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. Last Updated: 07/27/2016

Deadlock Over Hezbollah Leaves Lebanon in Crisis

BEIRUT, Lebanon -- Lebanon was thrown into a political crisis Saturday when talks broke down over giving the militant faction Hezbollah and its political allies greater control of the government. Almost immediately, Cabinet ministers from the group and the other main Shiite party resigned.

Lebanon's political leaders have held talks for four days, trying to defuse tensions among the various government factions after Hezbollah demanded a greater role in the Cabinet and called for its alliance to have veto power over all government decisions. Hezbollah was politically emboldened after its 34-day war with Israel this summer, and it quickly pressed for more power.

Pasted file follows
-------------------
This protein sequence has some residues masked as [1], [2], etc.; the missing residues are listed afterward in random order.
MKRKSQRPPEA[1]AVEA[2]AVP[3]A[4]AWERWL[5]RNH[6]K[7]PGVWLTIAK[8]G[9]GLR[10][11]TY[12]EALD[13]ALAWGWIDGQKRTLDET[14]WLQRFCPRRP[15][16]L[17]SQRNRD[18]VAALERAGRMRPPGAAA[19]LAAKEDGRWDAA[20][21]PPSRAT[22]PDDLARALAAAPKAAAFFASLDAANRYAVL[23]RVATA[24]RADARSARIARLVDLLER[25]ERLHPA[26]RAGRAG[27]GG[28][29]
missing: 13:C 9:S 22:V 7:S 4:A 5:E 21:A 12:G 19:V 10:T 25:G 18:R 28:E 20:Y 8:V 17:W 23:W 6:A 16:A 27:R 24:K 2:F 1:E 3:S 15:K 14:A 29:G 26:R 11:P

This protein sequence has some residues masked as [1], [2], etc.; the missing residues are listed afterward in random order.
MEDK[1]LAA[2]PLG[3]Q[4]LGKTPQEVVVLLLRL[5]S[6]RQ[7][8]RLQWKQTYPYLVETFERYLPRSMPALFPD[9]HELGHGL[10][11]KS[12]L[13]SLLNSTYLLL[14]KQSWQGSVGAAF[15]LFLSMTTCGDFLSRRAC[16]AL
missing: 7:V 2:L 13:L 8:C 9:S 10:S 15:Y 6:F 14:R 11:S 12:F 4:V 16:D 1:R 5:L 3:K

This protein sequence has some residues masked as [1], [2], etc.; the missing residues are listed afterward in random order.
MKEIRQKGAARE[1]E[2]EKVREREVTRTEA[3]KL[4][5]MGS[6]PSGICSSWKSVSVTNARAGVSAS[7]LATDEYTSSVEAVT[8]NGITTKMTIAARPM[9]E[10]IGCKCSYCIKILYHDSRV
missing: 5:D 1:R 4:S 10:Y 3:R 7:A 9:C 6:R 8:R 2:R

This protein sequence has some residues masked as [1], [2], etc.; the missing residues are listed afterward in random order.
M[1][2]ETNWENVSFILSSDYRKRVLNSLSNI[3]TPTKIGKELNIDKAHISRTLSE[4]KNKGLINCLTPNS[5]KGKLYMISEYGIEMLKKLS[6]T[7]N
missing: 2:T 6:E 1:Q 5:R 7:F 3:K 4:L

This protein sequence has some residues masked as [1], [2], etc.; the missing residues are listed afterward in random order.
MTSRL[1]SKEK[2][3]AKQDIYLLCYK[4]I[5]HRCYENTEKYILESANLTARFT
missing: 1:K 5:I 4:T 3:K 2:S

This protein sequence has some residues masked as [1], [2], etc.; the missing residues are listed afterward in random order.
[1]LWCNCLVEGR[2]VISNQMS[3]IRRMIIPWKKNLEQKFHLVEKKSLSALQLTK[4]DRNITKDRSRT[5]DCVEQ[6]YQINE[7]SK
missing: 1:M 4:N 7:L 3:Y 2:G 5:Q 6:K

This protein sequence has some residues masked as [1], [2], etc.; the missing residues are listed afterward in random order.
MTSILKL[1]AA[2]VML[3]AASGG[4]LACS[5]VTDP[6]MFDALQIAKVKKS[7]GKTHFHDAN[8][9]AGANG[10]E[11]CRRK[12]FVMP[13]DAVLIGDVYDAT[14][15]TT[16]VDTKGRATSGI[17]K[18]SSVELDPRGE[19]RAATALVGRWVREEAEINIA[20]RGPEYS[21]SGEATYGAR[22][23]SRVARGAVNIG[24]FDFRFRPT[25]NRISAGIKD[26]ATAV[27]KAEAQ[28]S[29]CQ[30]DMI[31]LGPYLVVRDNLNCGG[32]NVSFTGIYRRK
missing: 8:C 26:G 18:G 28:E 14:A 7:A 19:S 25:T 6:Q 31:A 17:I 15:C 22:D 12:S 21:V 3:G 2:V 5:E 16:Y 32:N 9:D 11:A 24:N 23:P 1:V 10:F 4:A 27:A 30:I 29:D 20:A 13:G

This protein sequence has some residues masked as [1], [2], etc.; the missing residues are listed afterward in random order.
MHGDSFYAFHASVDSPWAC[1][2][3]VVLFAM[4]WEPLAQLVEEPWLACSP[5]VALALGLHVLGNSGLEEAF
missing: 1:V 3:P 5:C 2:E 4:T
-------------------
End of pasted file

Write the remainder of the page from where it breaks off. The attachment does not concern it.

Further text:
Though for days it appeared the talks were headed toward a compromise, the negotiations collapsed when Hezbollah refused to relinquish its demand for a veto, people in the talks said. When the governing coalition refused, the talks collapsed, and within three hours the political brinksmanship began with all of the Shiite ministers resigning.

Under the accord that ended the civil war, the 1989 Taif Agreement, the government must include members from all the country's main sects. With the departure of the Shiites, it now becomes an interim government with the authority only to handle day-to-day management of the country.